On 11 December 2009, the Reserve Bank of India held a meeting with the Indian Banks Association, the Institute for Development and Research on Banking Technology, India Post, NABARD and a number of banks on Aadhaar-based financial inclusion. Two working groups were formed to address technology and connectivity issues. UIDAI mobilised opinion for the adoption of Aadhaar as KYC with the banks. There was initial resistance from RBI. The Ministry of Finance pushed for acceptance, and by December 2010, a few weeks after the Tembhali launch, Aadhaar was cleared as valid KYC for opening bank accounts.

There was an element of serendipity too — a series of events coalesced to deliver the perfect conditions for quantum change. The need for modernising payment systems in banks was first highlighted in a 2001 Vision Document of RBI. In 2005, the RBI revisited the idea and put out Vision Document II after studying payment systems in the US, UK, Europe, Japan, Singapore and China.10 Its stated mission was ‘the establishment of safe, secure, sound and efficient payment and settlement systems for the country’. In 2008, post legislation and guidelines,11 an entity to do this was finally cleared.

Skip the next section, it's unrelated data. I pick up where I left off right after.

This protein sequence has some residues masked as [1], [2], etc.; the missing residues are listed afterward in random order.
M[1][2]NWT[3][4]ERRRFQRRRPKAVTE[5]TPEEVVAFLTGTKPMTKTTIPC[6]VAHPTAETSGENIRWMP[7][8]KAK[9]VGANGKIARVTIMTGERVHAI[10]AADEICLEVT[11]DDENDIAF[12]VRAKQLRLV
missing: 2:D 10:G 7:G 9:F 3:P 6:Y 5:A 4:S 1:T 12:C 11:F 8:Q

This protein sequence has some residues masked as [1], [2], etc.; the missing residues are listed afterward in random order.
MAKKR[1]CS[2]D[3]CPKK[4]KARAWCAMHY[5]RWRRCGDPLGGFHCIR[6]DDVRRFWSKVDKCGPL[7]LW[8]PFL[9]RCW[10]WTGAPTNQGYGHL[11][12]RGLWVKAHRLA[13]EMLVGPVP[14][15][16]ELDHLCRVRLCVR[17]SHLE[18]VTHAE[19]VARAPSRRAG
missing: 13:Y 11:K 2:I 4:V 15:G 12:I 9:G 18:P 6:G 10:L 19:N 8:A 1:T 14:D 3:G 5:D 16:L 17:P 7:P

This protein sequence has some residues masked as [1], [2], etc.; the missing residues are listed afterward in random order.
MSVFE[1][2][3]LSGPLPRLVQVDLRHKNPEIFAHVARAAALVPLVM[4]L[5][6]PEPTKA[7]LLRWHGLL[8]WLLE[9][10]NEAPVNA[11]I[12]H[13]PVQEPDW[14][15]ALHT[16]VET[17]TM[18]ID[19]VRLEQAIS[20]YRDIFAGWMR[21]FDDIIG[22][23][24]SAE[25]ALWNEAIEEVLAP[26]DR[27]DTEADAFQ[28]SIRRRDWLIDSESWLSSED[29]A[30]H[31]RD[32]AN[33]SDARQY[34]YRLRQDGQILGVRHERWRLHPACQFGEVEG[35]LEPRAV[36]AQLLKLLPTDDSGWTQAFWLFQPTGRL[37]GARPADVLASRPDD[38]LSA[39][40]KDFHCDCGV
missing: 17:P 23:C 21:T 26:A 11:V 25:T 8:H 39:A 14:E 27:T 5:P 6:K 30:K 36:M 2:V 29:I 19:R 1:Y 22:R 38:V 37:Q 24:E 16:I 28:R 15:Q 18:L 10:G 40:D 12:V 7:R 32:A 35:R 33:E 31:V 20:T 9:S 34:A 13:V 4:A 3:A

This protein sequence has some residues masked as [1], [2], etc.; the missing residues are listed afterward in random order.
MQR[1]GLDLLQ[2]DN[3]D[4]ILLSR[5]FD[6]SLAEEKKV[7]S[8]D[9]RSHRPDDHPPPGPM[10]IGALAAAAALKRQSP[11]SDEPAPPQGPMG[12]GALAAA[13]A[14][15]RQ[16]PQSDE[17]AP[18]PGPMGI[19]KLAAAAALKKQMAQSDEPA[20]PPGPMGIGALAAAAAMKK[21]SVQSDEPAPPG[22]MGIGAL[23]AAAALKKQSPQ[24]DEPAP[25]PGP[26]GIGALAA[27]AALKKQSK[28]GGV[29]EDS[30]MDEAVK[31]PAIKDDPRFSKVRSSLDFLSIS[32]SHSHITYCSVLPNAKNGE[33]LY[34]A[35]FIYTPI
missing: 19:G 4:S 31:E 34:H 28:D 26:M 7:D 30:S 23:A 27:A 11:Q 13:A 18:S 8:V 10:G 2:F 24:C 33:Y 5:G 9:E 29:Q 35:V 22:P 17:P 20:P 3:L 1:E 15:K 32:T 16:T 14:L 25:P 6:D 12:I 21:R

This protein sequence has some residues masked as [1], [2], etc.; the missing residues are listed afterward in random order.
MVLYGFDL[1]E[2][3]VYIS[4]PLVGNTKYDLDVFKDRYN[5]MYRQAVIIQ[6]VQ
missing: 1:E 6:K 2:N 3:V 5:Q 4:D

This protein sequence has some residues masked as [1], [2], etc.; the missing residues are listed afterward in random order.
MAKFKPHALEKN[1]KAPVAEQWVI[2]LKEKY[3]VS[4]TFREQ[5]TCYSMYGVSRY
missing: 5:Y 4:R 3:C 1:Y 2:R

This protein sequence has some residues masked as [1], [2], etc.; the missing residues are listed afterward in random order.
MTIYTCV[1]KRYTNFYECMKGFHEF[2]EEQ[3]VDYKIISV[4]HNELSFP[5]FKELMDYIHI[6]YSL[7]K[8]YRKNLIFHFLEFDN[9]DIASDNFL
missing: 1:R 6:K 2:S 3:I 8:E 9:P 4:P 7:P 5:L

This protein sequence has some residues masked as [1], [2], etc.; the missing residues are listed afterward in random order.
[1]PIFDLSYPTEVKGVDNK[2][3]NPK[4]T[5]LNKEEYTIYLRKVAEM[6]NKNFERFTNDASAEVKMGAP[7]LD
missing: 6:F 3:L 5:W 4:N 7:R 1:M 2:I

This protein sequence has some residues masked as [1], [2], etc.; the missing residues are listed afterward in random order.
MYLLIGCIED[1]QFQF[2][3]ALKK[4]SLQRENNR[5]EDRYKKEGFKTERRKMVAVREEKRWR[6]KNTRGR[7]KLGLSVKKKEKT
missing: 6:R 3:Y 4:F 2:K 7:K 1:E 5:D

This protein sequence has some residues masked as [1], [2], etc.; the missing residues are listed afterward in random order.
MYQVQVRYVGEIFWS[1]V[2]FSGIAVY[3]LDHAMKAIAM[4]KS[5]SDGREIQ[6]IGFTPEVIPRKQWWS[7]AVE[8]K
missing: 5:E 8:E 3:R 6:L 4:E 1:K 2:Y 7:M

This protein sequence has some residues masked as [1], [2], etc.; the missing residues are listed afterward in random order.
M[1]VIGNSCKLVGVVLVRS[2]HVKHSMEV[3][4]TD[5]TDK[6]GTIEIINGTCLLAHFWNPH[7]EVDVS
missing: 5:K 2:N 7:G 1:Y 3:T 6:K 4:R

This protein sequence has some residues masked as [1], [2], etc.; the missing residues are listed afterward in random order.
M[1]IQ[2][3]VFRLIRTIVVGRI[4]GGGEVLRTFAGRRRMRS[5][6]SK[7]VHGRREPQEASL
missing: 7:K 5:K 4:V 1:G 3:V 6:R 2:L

In December that year, the government created the National Payments Corporation of India (NPCI), with ten big banks as promoters, to integrate retail payment systems and create the infrastructure for an affordable payment mechanism. The UIDAI team seized the opportunity and began discussions with RBI, NPCI and the banks. NPCI was the perfect platform to set up applications for expanding inclusion through electronic transfer of funds, scholarships, subsidies, micro ATMs and so on.

The second serendipitous event was the massive expansion of mobile phone subscription across India. In 2010, India’s population was 1,210 million. Of these, less than a fourth had a bank account. Although the official score was over 600 million accounts, unique individual bank accounts were estimated to be around 250 million. On 31 July 2010, fifteen years after the first cellular mobile phone call was made by Telecom Minister Sukh Ram in Delhi to West Bengal Chief Minister Jyoti Basu, India had 635.5 million mobile phone subscribers.